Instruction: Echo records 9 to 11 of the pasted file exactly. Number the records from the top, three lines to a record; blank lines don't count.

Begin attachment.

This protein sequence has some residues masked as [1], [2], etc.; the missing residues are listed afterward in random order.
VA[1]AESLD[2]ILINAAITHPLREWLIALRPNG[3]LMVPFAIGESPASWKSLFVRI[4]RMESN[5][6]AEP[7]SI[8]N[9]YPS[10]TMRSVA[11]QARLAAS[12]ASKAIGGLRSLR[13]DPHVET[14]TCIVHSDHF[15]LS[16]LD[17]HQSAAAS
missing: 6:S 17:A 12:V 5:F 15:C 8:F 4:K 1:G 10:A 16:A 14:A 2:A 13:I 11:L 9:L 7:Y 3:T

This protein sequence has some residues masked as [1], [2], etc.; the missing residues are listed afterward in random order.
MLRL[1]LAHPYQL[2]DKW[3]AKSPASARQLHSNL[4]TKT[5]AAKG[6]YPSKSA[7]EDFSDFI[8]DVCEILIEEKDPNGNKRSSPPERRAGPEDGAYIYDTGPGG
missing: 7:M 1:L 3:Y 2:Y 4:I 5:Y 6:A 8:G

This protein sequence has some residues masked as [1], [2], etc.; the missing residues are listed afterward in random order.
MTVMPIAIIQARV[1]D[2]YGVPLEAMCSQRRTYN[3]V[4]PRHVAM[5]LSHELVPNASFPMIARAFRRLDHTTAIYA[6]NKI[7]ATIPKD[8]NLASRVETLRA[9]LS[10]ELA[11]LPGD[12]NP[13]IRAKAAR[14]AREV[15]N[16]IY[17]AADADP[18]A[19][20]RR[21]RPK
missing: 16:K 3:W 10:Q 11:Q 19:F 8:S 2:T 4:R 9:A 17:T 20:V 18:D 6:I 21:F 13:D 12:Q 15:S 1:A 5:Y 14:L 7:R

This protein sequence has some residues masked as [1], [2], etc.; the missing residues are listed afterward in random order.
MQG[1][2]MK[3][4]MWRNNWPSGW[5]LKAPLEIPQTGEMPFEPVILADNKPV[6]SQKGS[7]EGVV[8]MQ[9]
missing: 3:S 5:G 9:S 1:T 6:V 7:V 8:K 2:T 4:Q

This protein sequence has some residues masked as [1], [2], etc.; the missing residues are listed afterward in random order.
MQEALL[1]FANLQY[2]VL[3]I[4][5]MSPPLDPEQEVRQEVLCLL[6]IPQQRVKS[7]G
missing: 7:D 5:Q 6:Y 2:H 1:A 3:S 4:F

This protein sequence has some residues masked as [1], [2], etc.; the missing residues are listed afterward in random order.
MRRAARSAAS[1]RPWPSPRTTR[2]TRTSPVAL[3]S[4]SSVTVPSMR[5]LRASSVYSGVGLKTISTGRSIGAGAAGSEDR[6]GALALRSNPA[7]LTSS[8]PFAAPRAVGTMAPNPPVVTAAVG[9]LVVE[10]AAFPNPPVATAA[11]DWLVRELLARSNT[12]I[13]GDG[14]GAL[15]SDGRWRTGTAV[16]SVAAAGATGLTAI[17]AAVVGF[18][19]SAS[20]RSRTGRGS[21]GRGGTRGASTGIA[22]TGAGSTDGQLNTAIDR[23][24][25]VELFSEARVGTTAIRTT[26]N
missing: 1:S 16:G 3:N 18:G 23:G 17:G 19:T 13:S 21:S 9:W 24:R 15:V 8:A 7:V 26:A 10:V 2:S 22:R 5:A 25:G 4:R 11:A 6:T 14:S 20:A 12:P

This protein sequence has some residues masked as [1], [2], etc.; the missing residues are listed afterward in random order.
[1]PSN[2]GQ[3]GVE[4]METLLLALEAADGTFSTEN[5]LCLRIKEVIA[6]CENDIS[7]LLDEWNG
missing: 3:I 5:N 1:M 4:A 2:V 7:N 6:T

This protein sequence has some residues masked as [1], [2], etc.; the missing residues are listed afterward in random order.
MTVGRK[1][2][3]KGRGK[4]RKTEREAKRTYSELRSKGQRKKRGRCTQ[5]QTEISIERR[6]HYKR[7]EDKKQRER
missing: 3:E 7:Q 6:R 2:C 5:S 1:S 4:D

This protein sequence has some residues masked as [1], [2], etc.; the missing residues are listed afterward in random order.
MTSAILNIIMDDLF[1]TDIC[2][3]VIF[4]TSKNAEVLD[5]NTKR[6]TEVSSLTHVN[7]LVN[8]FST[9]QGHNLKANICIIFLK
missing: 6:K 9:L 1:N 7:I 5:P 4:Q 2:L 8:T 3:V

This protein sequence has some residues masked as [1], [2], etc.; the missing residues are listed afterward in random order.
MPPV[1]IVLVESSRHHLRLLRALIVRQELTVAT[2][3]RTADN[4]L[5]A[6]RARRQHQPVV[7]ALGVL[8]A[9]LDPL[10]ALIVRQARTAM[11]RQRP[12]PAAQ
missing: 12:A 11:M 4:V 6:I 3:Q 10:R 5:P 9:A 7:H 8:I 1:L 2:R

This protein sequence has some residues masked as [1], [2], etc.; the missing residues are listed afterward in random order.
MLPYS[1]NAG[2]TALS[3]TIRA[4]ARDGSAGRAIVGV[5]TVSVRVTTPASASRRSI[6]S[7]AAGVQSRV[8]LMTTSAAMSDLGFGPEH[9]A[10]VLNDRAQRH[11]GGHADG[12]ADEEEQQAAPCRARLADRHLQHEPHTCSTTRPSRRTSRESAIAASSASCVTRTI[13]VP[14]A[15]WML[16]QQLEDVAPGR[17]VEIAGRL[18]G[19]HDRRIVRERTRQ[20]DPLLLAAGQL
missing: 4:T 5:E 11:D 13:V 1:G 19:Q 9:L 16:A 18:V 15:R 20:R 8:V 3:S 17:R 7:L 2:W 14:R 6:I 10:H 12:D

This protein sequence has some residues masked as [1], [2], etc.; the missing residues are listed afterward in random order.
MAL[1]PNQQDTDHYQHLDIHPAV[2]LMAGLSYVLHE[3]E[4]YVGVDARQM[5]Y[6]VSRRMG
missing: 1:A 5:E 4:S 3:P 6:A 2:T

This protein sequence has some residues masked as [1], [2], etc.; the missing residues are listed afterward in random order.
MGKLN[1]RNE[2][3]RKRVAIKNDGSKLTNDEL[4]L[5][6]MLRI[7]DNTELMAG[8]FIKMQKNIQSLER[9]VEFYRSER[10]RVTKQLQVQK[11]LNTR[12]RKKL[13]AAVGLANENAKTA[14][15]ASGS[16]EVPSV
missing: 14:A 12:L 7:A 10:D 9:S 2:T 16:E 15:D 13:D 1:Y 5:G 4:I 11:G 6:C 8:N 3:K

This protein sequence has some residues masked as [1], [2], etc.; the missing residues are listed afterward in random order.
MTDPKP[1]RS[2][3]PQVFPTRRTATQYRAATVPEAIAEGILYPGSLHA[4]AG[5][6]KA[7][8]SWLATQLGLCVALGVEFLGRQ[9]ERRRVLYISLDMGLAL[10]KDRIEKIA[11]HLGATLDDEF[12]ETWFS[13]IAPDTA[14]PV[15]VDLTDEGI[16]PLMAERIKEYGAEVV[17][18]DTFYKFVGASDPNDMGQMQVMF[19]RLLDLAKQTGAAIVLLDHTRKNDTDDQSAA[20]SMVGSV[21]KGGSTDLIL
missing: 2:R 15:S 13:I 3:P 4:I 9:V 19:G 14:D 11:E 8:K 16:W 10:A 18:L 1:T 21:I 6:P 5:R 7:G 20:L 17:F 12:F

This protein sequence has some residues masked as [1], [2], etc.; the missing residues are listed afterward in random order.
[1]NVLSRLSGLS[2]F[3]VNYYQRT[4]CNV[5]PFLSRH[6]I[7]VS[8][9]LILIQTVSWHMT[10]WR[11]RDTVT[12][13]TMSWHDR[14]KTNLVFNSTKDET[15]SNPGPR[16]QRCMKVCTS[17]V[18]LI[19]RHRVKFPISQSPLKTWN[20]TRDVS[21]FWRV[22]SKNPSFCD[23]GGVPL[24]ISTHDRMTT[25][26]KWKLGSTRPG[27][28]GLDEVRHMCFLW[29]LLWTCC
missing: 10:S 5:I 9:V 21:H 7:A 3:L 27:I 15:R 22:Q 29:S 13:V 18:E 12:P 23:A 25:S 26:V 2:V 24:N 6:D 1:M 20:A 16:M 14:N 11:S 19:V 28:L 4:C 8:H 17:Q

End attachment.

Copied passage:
This protein sequence has some residues masked as [1], [2], etc.; the missing residues are listed afterward in random order.
MTSAILNIIMDDLF[1]TDIC[2][3]VIF[4]TSKNAEVLD[5]NTKR[6]TEVSSLTHVN[7]LVN[8]FST[9]QGHNLKANICIIFLK
missing: 6:K 9:L 1:N 7:I 5:P 4:Q 2:L 8:T 3:V

This protein sequence has some residues masked as [1], [2], etc.; the missing residues are listed afterward in random order.
MPPV[1]IVLVESSRHHLRLLRALIVRQELTVAT[2][3]RTADN[4]L[5]A[6]RARRQHQPVV[7]ALGVL[8]A[9]LDPL[10]ALIVRQARTAM[11]RQRP[12]PAAQ
missing: 12:A 11:M 4:V 6:I 3:Q 10:R 5:P 9:A 7:H 8:I 1:L 2:R

This protein sequence has some residues masked as [1], [2], etc.; the missing residues are listed afterward in random order.
MLPYS[1]NAG[2]TALS[3]TIRA[4]ARDGSAGRAIVGV[5]TVSVRVTTPASASRRSI[6]S[7]AAGVQSRV[8]LMTTSAAMSDLGFGPEH[9]A[10]VLNDRAQRH[11]GGHADG[12]ADEEEQQAAPCRARLADRHLQHEPHTCSTTRPSRRTSRESAIAASSASCVTRTI[13]VP[14]A[15]WML[16]QQLEDVAPGR[17]VEIAGRL[18]G[19]HDRRIVRERTRQ[20]DPLLLAAGQL
missing: 4:T 5:E 11:D 13:V 1:G 19:Q 9:L 16:A 18:V 15:R 20:R 8:V 3:S 17:R 7:L 2:W 14:R 6:I 10:H 12:D